FEATURING: Zoe Auclair, Berangere Haubruge, Helene de Fougerolles
PLOT: A coffin mysteriously arrives at a girl’s boarding school; inside is Iris, a six-year old girl, wearing only white panties. Six other girls open the coffin, introduce themselves, and dress the new arrival in the school uniform: all white, pleated skirts, braided ponytails, and color-coded ribbons in their hair identifying their rank by age. As Iris learns the rules of the school from her elders and is trained in dance, older girls hope that they will be “chosen” by the Headmistress during her annual visit so they can leave the grounds.
- “Inspired by” German writer Frank Wedekind’s 1903 novella “Mine-Haha: or On the Bodily Education of Young Girls”. The novella was made again in 2005 as The Fine Art of Love: Mine Ha-Ha.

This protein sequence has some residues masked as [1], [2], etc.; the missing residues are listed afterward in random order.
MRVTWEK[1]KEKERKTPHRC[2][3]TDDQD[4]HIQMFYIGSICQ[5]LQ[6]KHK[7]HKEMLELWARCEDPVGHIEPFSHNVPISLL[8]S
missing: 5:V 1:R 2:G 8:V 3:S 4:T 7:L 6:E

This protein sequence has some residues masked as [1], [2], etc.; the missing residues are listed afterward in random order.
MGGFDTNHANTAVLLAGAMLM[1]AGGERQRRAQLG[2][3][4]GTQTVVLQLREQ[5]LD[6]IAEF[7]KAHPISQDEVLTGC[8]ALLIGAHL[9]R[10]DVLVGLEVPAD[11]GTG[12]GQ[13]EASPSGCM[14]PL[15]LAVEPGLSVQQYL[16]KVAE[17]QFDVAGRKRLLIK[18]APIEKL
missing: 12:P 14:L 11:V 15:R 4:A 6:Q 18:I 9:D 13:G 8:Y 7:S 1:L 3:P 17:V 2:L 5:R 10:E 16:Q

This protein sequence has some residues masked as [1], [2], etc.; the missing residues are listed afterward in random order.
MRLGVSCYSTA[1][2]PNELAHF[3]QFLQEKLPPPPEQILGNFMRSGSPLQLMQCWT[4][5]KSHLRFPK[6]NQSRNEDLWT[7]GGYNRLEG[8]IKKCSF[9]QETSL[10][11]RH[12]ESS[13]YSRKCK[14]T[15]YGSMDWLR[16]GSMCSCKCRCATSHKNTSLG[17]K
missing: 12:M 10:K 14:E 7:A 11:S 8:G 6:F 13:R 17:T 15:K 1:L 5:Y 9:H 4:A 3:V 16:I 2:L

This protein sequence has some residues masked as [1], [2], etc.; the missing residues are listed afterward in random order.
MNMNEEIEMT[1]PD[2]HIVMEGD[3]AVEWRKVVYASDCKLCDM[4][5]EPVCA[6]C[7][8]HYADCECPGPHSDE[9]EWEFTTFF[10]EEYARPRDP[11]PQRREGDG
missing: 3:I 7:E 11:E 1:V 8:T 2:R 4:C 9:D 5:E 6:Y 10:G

- In 2015 Evolution, a sort of companion piece to Innocence set on an island where all the children are male. completed
INDELIBLE IMAGE: The big moment comes early on: Iris’ mysterious arrival in a coffin.
THREE WEIRD THINGS: Coffin cuties; butterfly sex studies; train to adulthood
WHAT MAKES IT WEIRD: Mining a calmly enigmatic vein of weirdness, Innocence is a graceful, and troubling, metaphor for childhood.
Clip from Innocence
COMMENTS: Lucile Hadzihalilovic’s notion of Innocence is an odd one. She fashions a quietly menacing reverie about girls blossoming under strict supervision. There are no men in this world, and a limited number of adults; only two young teachers, and a number of old women servants, guide the girls, demanding obedience in the art of dance. There are no explanations for this school in which girls arrive packed in coffins and graduate only after they fulfill the mysterious headmistress’ unspoken specifications. The film mimics the atmosphere of disorientation a child might feel when shipped off to a strange boarding school where no one is exactly mean, but everything is distressingly unfamiliar. “Obedience is the only path to happiness,” stresses one of the schoolmarms, but even though the overseers are not cruel, we instinctively root for the disobedient girls.